The last universally-recognizable revolutionary in my collection is Ernesto "Che" Guevara, one of the leaders of the Cuban Revolution. A martyr of the international communist movement, Che morphed into a t-shirt icon for many far-left movements in the West. Nevertheless, he was also a brutal leader known for summarily executing captured enemies, and was the co-architect of a comparatively less oppressive yet profoundly miserable communist regime on the island:

With this out of the way, the remainder of my collection revolves around leaders perhaps less known to Western audiences. We can start with Jean Bedel Bokassa, the revolutionary leader of Central African Republic. Bokassa is a polarizing figure. He is the father of the nation remembered for carrying out a successful coup to rid the country of French colonial rule, but he was also a dictator who murdered thousands of political opponents - and at one time, oversaw the execution of 100 schoolchildren. Later exiled, then imprisoned, and finally released only to slide into insanity in the final years of his life:

Next in line: Francisco Macias Nguema of Equatorial Guinea. Another colonial independence fighter regrettably turned a ruthless dictator, responsible for the deaths of somewhere around 60,000 people. Eventually tried and executed by a military tribunal:

Francois "Papa Doc" Duvalier of Haiti, a totalitarian leader trying to build a personality cult. Responsible for the murder of perhaps 40,000 of his compatriots, and portrayed on a rather beautiful banknote. He died peacefully and was succeeded by his son (who also appeared on currency):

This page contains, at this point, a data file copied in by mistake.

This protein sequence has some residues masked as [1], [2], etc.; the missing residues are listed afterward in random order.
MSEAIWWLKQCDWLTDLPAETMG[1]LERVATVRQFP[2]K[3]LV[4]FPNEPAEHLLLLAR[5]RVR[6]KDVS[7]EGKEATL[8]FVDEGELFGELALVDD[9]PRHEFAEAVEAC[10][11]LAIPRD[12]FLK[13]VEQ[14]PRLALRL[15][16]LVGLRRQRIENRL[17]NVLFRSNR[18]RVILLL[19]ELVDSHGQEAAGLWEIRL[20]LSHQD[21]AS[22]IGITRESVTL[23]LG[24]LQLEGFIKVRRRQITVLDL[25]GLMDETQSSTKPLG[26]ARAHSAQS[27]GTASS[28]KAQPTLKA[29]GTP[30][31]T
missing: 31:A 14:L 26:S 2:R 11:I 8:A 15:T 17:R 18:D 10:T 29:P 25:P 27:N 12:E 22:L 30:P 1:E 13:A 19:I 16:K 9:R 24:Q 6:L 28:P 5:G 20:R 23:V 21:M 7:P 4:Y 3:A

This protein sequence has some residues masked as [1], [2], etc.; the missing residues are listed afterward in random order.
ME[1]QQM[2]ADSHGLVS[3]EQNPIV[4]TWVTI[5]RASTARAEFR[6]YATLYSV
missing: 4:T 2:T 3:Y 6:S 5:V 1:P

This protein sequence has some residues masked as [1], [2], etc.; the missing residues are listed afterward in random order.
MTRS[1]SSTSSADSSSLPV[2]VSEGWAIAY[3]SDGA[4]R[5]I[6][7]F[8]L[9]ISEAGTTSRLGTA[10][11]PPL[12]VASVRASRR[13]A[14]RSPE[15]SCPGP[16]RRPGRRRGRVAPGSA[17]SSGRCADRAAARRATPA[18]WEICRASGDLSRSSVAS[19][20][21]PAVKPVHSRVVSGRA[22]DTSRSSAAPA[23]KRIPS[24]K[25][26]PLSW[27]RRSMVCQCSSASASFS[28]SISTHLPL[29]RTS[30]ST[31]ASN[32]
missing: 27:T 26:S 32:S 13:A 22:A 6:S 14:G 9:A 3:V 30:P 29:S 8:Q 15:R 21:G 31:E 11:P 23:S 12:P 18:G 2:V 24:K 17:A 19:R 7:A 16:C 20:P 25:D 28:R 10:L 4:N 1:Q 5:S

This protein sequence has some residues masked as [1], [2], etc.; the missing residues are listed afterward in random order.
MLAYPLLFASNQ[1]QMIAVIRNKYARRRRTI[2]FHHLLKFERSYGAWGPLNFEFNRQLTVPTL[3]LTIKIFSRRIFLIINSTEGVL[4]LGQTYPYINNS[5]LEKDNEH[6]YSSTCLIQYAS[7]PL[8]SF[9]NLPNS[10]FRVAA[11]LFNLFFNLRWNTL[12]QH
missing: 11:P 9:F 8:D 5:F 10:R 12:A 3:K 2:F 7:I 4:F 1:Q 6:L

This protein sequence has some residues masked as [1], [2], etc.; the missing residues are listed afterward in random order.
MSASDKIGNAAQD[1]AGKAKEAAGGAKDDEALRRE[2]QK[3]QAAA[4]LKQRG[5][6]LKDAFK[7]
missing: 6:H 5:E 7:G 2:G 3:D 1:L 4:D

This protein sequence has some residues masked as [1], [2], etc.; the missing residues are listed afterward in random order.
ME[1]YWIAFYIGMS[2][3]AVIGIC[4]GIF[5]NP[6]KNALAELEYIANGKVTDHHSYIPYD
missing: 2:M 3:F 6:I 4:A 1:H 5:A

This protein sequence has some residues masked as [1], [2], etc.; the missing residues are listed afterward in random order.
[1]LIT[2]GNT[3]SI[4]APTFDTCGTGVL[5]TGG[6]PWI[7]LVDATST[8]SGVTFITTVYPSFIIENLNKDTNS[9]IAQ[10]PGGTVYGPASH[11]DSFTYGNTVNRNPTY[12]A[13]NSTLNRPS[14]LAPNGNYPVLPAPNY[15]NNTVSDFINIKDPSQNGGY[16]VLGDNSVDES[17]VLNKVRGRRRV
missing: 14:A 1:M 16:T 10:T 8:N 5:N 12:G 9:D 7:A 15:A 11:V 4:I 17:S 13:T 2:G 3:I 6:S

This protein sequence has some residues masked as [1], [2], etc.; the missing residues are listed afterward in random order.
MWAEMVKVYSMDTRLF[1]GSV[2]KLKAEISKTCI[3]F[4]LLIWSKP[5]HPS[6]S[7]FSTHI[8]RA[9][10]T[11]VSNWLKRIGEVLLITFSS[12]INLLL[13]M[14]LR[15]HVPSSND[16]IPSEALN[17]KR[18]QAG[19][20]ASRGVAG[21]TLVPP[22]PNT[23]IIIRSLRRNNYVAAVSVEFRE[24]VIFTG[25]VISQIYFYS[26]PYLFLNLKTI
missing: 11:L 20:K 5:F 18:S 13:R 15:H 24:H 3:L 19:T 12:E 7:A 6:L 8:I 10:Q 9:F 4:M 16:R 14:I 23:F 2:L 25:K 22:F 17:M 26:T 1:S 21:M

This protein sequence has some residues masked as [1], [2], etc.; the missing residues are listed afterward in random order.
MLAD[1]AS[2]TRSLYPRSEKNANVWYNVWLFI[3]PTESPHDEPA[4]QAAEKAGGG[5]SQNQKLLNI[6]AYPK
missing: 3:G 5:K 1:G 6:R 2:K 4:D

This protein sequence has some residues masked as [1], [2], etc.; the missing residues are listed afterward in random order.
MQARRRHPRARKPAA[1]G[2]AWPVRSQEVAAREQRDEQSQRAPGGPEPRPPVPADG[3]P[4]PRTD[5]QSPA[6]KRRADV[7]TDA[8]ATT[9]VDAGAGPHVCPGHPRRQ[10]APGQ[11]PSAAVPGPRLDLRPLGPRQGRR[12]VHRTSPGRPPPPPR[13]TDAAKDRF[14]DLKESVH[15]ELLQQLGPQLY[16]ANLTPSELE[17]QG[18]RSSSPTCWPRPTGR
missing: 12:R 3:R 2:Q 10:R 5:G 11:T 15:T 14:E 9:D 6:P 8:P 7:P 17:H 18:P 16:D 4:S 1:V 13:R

In Liberia, we have Samuel K. Doe, a military ruler known for carrying out massacres of civilians, later tortured and executed by his opponents:

In Malawi, Hastings Banda, a well-traveled anti-communist crusader supported by the West during the Cold War. Remembered for economic accomplishments, but also for torturing and executing perhaps more than 10,000 people:

In Turkmenistan, Saparmurat Niyazov, a communist father of the nation and its ruler for life. Obsessed with his image to the point of constructing a towering golden statue of himself in the capital, he is a figure more difficult to condemn. His regime isn't known to have been particularly murderous, but Niyazov's long-term authoritarian rule and questionable economic policies left Turkmenistan a relatively poor and isolated country in comparison to many of its peers:

Next, we have Uganda and Idi Amin. A prolific mass-murderer, believed to be responsible for the death of around 300,000, perhaps more. Idi came to power after deposing Milton Obote, another despot portrayed on Ugandan currency. He was eventually deposed and exiled, too, eventually living out the rest of his days in Saudi Arabia:

Meanwhile, in Zaire, we have a banknote commemorating Mobutu Sese Seko, a despotic African leader known for a peculiar and economically-devastating brand of nationalim, plus a history of orchestrating purges. Deposed and exiled:

Last but not least, in Yugoslavia, the banknotes commemorated Josip Broz Tito. As with Niyazov in Turkmenistan, Tito is sometimes thought of as a relatively benevolent dictator and the father of the nation; but this view is contested by other historians. For one, it appears that in the period of consolidation of Tito's rule, his sympathizers executed quite a few dissidents. The purges ended quickly, but Tito's rule had many of the hallmarks of later-day dictatorships in the Soviet Bloc - perhaps not bloodthirsty, but preoccupied with clamping down on political opposition and ideological dissent.

To be continued... some of the characters I want to add include Jean-Claude "Baby Doc" Duvalier of Haiti and Milton Obote of Uganda (both mentioned earlier), Siaka Stevens of Sierra Leone, General Juvenal Habyarimana of Rwanda, Ahmed Sekou Toure of Guinea, Paul Biya of Cameroon, and Murtala Ramat Muhammed of Nigeria.

Your lucky number is: 20813324